does anyone know?
time = ?
Time plays the exact same role in (non-relativistic) quantum mechanics as it does in Newtonian mechanics. It's just a dynamical variable.
Nope, it's a parameter. A "dynamical variable" satisfies an equation of motion in classical mechanics, and its expectation value satisfies the same equation in nonrelativistic quantum mechanics (NRQM). Also, an operator can be constructed for any dynamical variable in NRQM, but there is no sensible way to construct an operator whose eigenvalue is time.
no t hat, remember?
Eek, you're right.
For a quick, yet clear, discussion of why that is, check out page 2 of http://xxx.lanl.gov/PS_cache/hep-th/pdf/9505/9505152.pdf [Broken].
I'm aware that time is not an observable, has no corresponding operator, and so on, of course. I just goofed up and forgot the definition of the phrase "dynamical variable."
Right, but I think we're talking over a lot of people's heads here. Rather than type out the math (still haven't mastered LaTeX), I posted a link to a reference.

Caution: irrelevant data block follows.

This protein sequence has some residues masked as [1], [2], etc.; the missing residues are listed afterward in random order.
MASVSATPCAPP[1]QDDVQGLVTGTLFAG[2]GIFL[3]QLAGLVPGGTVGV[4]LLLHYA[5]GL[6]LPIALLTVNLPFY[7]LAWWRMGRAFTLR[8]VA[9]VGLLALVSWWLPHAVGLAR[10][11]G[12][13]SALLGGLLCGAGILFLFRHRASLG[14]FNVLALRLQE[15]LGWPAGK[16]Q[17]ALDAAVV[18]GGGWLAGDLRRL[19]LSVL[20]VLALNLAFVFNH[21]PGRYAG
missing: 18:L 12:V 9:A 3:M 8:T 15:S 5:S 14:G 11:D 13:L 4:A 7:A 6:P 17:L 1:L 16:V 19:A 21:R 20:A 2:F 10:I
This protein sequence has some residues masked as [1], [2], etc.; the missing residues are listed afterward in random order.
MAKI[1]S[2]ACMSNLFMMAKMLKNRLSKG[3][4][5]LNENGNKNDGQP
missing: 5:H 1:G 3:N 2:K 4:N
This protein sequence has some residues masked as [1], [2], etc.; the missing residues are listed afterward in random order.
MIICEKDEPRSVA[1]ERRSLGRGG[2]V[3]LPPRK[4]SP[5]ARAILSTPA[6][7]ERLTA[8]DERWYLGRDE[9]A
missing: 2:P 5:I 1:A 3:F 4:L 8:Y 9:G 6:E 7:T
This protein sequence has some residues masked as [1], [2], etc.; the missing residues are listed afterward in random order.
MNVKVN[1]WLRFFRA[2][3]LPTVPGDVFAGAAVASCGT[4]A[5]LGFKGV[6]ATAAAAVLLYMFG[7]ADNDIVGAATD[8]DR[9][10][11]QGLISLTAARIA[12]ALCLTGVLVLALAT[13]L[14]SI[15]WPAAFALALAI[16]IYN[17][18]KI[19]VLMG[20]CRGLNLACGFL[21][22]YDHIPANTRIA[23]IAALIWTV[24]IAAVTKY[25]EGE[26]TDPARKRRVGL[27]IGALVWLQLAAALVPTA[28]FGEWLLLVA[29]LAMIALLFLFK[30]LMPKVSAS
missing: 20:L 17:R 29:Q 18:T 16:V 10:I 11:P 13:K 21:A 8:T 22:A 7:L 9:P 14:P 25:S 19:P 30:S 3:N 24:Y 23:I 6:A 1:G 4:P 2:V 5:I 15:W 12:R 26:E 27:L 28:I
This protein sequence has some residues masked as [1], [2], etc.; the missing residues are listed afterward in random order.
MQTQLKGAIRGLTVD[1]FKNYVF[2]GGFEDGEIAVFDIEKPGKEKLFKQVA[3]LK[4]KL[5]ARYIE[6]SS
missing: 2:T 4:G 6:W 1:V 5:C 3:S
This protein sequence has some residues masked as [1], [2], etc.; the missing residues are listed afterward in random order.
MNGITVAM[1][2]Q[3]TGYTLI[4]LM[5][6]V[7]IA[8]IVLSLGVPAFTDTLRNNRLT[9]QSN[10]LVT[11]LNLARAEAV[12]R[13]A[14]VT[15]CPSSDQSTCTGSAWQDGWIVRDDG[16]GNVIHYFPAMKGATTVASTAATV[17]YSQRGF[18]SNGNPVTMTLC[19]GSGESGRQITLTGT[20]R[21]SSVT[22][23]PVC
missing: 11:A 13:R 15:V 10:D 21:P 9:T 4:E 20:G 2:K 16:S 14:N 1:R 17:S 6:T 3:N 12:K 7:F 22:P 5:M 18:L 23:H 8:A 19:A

Oh by the way...
How does a dynamical variable then differ from a generalized coordinate (or velocity, or whatever)? Is a generalized coordinate an example of a dynamical variable?
Perimeter for what?
Yes, generalized coordinates and generalized momenta together make up the set of dynamical variables.
No, it's not "perimeter", it's "parameter". In both classical mechanics and NRQM, the dynamical variables can be considered functions (dependent variables) of the parameter, time (the independent variable).
In relativity, position gets demoted to the status of a parameter as well.
Great, thanks for clearing that up. I won't louse it up again.
oppsss brain to hand signaling problem .....
so is t constant, or relatively constant ?
in Hamiltonian mechanics, yes, positions and conjugate momenta make up the dynamical variable.
in Lagrangian mechanics, its positions and velocities instead.
Separate names with a comma.